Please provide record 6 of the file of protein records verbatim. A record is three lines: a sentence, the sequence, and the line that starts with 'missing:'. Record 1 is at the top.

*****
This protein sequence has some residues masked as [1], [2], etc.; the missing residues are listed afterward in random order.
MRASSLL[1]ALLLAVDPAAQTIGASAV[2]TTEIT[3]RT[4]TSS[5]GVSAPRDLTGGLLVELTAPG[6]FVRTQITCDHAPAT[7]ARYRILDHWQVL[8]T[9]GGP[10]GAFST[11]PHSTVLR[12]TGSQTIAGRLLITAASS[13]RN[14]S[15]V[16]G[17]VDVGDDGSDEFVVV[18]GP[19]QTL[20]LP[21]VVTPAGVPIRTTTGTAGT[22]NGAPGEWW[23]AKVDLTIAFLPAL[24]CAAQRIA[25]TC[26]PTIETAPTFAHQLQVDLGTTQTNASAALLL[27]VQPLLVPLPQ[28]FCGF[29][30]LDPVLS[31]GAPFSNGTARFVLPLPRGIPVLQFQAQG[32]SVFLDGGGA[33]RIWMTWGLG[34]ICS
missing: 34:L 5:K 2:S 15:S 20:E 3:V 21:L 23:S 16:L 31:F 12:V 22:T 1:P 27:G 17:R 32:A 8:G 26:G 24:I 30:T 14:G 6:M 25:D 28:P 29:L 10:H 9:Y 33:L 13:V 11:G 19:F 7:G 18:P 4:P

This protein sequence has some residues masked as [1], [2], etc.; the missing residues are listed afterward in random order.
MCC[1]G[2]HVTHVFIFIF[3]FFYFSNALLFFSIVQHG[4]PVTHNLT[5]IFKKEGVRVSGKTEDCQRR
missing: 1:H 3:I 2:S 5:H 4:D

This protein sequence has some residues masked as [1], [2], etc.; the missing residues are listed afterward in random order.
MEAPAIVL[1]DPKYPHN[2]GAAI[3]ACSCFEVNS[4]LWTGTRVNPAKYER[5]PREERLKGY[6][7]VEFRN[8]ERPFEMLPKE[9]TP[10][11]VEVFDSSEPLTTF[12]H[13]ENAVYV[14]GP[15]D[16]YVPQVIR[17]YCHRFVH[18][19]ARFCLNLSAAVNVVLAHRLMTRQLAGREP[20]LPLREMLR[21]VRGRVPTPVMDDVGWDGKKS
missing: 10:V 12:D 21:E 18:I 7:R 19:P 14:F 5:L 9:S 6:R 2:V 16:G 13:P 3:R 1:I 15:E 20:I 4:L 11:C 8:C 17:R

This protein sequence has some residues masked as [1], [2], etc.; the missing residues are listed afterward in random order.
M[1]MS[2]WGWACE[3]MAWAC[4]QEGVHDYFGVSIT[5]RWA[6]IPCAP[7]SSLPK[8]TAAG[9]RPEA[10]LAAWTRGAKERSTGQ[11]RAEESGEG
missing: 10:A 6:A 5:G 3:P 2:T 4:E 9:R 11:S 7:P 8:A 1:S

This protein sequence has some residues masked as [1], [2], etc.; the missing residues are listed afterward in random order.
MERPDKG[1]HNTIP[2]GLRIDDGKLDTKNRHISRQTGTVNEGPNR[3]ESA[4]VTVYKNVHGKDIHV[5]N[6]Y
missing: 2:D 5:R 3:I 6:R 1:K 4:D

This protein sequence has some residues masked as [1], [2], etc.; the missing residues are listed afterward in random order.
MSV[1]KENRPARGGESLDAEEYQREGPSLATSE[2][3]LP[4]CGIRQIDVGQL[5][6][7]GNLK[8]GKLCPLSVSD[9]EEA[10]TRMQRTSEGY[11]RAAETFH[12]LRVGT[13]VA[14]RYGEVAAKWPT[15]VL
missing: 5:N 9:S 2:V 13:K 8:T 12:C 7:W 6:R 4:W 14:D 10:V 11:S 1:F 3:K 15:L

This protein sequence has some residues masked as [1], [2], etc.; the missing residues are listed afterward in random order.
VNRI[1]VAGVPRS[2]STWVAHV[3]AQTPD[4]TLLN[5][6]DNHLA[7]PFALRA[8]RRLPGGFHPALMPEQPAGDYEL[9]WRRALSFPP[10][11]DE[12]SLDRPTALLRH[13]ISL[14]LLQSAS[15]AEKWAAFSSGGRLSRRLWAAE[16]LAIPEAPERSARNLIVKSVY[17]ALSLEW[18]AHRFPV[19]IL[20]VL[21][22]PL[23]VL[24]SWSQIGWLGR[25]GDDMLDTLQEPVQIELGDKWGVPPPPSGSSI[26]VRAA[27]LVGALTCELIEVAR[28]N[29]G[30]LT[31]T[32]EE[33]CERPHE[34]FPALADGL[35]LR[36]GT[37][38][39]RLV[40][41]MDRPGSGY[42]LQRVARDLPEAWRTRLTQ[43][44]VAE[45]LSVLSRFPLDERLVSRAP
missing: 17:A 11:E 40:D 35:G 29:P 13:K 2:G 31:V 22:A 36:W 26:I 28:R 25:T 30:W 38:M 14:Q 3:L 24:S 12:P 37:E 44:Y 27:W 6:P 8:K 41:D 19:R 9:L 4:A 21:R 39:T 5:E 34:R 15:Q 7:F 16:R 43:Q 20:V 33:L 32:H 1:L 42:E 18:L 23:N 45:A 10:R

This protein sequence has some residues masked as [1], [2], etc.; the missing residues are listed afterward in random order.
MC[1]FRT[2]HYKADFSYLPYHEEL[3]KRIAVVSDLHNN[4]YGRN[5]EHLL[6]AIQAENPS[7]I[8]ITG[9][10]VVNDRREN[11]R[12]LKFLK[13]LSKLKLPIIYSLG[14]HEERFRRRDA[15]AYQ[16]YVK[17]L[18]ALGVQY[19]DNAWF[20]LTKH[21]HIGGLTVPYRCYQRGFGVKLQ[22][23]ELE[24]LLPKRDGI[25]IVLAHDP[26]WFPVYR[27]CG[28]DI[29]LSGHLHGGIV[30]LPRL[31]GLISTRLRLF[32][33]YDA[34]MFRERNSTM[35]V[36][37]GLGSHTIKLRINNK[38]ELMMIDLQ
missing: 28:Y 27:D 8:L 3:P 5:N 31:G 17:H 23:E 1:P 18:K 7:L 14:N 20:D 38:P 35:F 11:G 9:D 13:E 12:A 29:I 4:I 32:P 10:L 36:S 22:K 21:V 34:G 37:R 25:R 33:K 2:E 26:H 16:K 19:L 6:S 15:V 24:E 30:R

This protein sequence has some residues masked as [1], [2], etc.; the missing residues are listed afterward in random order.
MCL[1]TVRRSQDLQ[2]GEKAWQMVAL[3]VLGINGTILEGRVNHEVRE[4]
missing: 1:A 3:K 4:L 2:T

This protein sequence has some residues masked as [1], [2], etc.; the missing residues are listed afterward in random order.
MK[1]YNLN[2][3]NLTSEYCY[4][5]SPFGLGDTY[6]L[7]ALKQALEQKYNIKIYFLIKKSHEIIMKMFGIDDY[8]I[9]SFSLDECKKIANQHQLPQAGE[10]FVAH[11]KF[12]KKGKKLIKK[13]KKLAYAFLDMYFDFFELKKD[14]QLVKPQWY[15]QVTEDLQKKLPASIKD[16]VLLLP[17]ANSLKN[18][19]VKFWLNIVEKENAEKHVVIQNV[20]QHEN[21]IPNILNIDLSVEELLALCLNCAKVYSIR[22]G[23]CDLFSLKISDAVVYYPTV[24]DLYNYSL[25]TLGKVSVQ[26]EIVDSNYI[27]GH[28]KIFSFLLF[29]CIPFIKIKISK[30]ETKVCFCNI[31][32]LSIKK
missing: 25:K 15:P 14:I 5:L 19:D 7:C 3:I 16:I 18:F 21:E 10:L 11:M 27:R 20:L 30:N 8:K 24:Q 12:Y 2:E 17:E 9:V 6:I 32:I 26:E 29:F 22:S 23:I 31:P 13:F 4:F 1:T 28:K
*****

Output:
This protein sequence has some residues masked as [1], [2], etc.; the missing residues are listed afterward in random order.
MSV[1]KENRPARGGESLDAEEYQREGPSLATSE[2][3]LP[4]CGIRQIDVGQL[5][6][7]GNLK[8]GKLCPLSVSD[9]EEA[10]TRMQRTSEGY[11]RAAETFH[12]LRVGT[13]VA[14]RYGEVAAKWPT[15]VL
missing: 5:N 9:S 2:V 13:K 8:T 12:C 7:W 6:R 4:W 14:D 10:V 11:S 1:F 3:K 15:L